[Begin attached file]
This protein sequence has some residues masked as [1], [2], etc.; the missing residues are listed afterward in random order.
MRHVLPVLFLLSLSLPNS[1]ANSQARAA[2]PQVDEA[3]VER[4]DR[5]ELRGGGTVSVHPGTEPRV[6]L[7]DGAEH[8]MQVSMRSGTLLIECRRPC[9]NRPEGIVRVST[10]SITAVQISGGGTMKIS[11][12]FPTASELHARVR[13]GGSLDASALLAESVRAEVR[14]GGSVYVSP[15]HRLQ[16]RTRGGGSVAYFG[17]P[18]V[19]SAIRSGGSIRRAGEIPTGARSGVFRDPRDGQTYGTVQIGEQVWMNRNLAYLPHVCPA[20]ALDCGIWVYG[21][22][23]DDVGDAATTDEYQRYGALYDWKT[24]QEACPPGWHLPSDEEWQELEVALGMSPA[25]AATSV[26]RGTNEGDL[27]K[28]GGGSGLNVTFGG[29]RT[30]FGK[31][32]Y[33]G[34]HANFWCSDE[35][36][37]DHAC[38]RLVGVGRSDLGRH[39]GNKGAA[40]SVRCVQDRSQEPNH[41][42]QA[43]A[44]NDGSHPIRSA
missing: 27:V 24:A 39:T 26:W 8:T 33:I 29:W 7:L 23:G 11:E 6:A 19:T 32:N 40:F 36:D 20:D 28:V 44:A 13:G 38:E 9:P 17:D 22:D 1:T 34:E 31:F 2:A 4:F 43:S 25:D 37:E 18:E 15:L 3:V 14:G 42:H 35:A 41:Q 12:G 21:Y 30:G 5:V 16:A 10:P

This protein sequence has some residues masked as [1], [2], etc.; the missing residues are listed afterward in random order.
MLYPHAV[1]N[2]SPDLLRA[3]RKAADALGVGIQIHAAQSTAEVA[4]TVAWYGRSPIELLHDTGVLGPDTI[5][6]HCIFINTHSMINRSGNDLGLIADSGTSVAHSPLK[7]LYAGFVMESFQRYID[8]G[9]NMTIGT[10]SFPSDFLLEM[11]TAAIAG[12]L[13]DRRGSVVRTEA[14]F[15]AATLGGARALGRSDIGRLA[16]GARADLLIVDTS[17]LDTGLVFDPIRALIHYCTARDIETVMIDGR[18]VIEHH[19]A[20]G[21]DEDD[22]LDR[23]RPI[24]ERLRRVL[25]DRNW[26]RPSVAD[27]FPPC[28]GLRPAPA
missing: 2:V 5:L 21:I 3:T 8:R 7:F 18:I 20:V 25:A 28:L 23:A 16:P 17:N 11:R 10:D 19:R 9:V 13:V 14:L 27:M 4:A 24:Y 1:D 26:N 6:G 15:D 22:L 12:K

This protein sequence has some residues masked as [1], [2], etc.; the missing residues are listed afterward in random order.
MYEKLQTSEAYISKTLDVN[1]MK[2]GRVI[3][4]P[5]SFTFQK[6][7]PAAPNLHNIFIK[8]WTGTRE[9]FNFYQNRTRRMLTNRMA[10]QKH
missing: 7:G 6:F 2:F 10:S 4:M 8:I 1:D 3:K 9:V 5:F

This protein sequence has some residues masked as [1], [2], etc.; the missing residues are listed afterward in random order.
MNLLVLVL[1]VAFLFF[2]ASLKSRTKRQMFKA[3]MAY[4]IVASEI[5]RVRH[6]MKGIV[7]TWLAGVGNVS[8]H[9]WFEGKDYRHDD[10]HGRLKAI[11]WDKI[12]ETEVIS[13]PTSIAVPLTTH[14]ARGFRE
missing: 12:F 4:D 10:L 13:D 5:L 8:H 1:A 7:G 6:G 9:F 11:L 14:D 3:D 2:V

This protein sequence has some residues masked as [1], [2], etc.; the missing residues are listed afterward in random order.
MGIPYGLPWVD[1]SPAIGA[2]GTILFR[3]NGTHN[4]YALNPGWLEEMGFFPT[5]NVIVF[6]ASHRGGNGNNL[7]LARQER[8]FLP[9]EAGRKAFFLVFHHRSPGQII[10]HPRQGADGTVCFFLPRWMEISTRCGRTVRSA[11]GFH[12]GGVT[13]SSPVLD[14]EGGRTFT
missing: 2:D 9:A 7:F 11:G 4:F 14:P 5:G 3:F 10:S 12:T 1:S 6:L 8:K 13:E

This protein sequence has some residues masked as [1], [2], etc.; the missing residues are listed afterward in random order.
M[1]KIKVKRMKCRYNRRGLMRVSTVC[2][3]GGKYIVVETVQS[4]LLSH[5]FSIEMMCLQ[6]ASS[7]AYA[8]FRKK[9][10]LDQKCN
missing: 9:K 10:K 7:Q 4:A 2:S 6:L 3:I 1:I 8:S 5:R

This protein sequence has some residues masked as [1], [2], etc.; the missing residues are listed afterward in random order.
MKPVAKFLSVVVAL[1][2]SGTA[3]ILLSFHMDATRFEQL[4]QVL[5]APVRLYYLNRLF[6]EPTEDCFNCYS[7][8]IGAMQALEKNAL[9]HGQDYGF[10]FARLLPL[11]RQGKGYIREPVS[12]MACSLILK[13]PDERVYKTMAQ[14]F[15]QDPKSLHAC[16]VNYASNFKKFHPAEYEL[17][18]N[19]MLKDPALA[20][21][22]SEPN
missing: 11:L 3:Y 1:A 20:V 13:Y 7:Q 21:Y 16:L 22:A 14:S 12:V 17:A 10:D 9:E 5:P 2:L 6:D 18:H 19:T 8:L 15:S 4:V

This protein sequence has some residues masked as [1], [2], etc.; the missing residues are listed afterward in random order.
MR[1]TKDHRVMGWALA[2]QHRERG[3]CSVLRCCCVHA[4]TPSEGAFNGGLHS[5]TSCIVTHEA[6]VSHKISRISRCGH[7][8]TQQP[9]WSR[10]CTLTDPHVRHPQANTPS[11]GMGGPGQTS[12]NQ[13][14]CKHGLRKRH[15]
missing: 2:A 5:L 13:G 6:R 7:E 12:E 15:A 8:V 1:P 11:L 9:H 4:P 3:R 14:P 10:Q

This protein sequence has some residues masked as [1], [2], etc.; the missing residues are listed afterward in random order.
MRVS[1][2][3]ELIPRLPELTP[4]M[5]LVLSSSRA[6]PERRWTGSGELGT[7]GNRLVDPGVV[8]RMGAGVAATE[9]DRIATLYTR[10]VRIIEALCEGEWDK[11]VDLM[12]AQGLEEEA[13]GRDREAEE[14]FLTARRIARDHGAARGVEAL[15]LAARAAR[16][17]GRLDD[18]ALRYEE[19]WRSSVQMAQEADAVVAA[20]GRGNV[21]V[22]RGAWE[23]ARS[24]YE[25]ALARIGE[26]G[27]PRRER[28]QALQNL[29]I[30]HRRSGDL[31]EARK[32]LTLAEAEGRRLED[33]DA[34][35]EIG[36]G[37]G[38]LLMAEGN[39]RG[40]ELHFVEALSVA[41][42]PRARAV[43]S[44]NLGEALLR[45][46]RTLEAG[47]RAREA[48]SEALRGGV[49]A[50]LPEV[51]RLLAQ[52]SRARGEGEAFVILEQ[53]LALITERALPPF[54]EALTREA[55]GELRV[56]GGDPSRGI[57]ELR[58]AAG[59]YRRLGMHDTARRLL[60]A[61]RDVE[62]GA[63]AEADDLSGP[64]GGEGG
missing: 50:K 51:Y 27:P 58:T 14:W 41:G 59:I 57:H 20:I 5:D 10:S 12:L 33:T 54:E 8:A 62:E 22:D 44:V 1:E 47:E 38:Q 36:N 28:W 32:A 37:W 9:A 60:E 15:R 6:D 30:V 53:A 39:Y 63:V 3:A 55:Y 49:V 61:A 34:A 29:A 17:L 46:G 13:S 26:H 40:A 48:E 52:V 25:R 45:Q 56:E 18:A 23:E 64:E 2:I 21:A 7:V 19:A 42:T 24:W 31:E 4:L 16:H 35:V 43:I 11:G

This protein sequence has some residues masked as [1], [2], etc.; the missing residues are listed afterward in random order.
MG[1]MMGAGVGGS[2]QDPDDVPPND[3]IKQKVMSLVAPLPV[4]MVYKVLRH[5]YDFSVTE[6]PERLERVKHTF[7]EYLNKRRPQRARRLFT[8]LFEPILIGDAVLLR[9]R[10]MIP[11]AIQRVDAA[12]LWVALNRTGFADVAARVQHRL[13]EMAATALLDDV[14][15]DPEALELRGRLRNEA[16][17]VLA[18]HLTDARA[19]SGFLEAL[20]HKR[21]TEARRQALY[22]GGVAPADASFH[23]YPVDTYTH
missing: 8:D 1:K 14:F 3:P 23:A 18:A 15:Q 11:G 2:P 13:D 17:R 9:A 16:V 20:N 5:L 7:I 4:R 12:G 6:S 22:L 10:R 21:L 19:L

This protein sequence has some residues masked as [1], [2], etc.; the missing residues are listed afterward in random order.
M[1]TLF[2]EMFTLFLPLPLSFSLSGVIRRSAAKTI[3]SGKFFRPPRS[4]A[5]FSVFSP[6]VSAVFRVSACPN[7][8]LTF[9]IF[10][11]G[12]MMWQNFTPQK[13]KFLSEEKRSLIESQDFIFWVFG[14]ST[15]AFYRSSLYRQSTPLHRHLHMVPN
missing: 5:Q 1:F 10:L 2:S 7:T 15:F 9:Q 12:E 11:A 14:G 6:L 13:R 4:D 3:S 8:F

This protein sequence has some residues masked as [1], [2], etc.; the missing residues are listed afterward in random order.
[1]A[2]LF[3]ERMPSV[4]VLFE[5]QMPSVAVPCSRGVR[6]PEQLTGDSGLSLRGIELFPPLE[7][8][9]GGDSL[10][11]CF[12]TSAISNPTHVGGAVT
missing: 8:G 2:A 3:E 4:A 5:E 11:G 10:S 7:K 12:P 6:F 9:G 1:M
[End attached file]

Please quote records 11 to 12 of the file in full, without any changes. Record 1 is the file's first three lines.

This protein sequence has some residues masked as [1], [2], etc.; the missing residues are listed afterward in random order.
M[1]TLF[2]EMFTLFLPLPLSFSLSGVIRRSAAKTI[3]SGKFFRPPRS[4]A[5]FSVFSP[6]VSAVFRVSACPN[7][8]LTF[9]IF[10][11]G[12]MMWQNFTPQK[13]KFLSEEKRSLIESQDFIFWVFG[14]ST[15]AFYRSSLYRQSTPLHRHLHMVPN
missing: 5:Q 1:F 10:L 2:S 7:T 15:F 9:Q 12:E 11:A 14:G 6:L 13:R 4:D 3:S 8:F

This protein sequence has some residues masked as [1], [2], etc.; the missing residues are listed afterward in random order.
[1]A[2]LF[3]ERMPSV[4]VLFE[5]QMPSVAVPCSRGVR[6]PEQLTGDSGLSLRGIELFPPLE[7][8][9]GGDSL[10][11]CF[12]TSAISNPTHVGGAVT
missing: 8:G 2:A 3:E 4:A 5:E 11:G 10:S 7:K 12:P 6:F 9:G 1:M